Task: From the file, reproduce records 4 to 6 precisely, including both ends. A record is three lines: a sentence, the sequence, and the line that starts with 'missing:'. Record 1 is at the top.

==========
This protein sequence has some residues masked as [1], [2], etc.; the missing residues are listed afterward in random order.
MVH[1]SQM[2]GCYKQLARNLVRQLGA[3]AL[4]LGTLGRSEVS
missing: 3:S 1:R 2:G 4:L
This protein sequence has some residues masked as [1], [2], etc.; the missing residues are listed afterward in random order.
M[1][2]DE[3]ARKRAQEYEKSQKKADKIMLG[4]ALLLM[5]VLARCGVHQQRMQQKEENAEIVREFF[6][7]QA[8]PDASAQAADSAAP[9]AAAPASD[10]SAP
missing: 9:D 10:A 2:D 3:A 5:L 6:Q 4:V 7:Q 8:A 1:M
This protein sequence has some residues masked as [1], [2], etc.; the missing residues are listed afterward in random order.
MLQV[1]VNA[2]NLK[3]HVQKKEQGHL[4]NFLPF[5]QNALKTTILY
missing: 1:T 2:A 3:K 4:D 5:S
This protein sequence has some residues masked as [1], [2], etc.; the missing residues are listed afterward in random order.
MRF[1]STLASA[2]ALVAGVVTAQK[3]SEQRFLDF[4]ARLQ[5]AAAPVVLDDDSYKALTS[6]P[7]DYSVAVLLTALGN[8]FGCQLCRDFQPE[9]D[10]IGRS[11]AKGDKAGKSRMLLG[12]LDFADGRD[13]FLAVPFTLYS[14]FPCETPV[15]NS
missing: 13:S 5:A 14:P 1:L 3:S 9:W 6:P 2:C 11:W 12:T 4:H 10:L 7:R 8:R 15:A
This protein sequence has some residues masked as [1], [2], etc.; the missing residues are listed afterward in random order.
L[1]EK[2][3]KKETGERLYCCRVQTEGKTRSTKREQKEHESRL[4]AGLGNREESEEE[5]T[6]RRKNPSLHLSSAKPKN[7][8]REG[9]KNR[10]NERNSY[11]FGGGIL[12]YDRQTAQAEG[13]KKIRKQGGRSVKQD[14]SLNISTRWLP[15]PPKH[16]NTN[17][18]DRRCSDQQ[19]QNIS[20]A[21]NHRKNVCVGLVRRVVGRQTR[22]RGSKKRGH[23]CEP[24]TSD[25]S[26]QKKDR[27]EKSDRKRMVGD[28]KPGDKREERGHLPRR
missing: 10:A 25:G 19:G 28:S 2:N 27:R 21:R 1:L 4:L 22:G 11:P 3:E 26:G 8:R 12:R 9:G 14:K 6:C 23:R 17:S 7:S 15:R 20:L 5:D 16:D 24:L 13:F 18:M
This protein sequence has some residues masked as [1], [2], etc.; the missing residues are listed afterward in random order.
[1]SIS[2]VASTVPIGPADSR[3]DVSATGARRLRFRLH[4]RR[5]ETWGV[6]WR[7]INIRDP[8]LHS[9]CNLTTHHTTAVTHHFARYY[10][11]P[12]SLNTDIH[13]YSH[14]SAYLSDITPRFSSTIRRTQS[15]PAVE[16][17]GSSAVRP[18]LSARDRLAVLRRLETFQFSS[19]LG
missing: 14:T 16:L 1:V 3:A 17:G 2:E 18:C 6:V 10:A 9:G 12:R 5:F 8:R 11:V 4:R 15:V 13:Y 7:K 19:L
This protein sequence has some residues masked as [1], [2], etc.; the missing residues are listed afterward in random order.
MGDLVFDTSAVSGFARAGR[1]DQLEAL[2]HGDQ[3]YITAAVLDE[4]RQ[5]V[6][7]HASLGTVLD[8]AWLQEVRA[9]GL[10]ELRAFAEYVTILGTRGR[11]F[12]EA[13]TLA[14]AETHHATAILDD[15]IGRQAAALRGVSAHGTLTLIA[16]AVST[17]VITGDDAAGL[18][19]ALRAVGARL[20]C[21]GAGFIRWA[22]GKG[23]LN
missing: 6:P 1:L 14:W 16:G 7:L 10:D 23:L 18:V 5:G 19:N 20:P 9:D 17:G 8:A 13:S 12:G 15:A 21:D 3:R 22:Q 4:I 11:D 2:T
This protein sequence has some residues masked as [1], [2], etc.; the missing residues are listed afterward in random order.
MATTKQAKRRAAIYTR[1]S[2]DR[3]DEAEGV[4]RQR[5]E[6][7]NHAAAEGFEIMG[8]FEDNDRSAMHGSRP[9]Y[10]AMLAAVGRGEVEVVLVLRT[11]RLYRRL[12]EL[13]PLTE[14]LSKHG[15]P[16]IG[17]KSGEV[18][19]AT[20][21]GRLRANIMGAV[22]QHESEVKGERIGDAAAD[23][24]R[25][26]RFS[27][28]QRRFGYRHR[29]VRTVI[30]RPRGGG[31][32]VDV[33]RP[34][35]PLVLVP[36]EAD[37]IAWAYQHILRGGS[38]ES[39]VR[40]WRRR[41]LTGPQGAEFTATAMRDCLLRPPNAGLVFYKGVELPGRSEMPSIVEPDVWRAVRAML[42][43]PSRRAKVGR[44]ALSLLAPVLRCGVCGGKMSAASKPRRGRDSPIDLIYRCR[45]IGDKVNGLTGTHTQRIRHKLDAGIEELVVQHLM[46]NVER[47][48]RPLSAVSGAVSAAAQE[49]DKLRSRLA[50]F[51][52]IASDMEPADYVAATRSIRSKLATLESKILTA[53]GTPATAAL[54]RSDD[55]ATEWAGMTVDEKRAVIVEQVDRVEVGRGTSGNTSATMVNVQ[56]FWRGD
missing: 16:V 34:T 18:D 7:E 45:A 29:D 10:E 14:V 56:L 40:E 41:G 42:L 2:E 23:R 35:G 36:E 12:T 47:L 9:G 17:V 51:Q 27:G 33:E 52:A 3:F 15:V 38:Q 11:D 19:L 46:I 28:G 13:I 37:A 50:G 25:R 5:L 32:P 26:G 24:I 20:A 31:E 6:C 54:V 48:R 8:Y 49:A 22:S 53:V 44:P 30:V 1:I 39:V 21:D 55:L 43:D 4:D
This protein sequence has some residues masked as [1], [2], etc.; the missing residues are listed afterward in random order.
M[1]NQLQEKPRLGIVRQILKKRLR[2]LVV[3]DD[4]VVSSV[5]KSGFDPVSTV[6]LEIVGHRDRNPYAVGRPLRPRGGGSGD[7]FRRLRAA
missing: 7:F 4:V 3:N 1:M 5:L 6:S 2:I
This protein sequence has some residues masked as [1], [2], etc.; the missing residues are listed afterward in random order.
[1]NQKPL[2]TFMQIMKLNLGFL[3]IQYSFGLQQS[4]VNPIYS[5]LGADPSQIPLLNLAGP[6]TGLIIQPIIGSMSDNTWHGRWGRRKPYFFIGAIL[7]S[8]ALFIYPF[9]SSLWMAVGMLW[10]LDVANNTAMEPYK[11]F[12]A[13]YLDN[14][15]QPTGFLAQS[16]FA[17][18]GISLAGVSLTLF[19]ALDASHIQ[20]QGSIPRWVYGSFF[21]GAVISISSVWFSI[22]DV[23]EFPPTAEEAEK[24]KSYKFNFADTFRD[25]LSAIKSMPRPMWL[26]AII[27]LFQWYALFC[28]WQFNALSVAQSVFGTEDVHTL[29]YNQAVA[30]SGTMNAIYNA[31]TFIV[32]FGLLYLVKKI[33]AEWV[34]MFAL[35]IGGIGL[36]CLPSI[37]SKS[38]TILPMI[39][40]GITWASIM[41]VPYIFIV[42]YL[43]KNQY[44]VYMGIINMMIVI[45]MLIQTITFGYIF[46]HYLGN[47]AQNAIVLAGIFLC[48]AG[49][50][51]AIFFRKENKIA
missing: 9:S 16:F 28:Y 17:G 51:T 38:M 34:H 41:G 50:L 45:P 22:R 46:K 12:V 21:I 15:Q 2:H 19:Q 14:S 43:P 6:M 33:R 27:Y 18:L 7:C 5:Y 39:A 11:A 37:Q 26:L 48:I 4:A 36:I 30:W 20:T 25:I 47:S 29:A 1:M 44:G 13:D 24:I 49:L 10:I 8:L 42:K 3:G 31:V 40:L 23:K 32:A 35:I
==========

This protein sequence has some residues masked as [1], [2], etc.; the missing residues are listed afterward in random order.
MRF[1]STLASA[2]ALVAGVVTAQK[3]SEQRFLDF[4]ARLQ[5]AAAPVVLDDDSYKALTS[6]P[7]DYSVAVLLTALGN[8]FGCQLCRDFQPE[9]D[10]IGRS[11]AKGDKAGKSRMLLG[12]LDFADGRD[13]FLAVPFTLYS[14]FPCETPV[15]NS
missing: 13:S 5:A 14:P 1:L 3:S 9:W 6:P 2:C 11:W 12:T 4:H 10:L 7:R 8:R 15:A
This protein sequence has some residues masked as [1], [2], etc.; the missing residues are listed afterward in random order.
L[1]EK[2][3]KKETGERLYCCRVQTEGKTRSTKREQKEHESRL[4]AGLGNREESEEE[5]T[6]RRKNPSLHLSSAKPKN[7][8]REG[9]KNR[10]NERNSY[11]FGGGIL[12]YDRQTAQAEG[13]KKIRKQGGRSVKQD[14]SLNISTRWLP[15]PPKH[16]NTN[17][18]DRRCSDQQ[19]QNIS[20]A[21]NHRKNVCVGLVRRVVGRQTR[22]RGSKKRGH[23]CEP[24]TSD[25]S[26]QKKDR[27]EKSDRKRMVGD[28]KPGDKREERGHLPRR
missing: 10:A 25:G 19:G 28:S 2:N 27:R 21:R 1:L 4:L 22:G 11:P 3:E 26:G 8:R 12:R 9:G 14:K 6:C 23:R 17:S 7:S 15:R 20:L 5:D 16:D 24:L 13:F 18:M
This protein sequence has some residues masked as [1], [2], etc.; the missing residues are listed afterward in random order.
[1]SIS[2]VASTVPIGPADSR[3]DVSATGARRLRFRLH[4]RR[5]ETWGV[6]WR[7]INIRDP[8]LHS[9]CNLTTHHTTAVTHHFARYY[10][11]P[12]SLNTDIH[13]YSH[14]SAYLSDITPRFSSTIRRTQS[15]PAVE[16][17]GSSAVRP[18]LSARDRLAVLRRLETFQFSS[19]LG
missing: 14:T 16:L 1:V 3:A 17:G 2:E 18:C 6:V 10:A 9:G 12:R 5:F 8:R 11:V 4:R 15:V 13:Y 7:K 19:L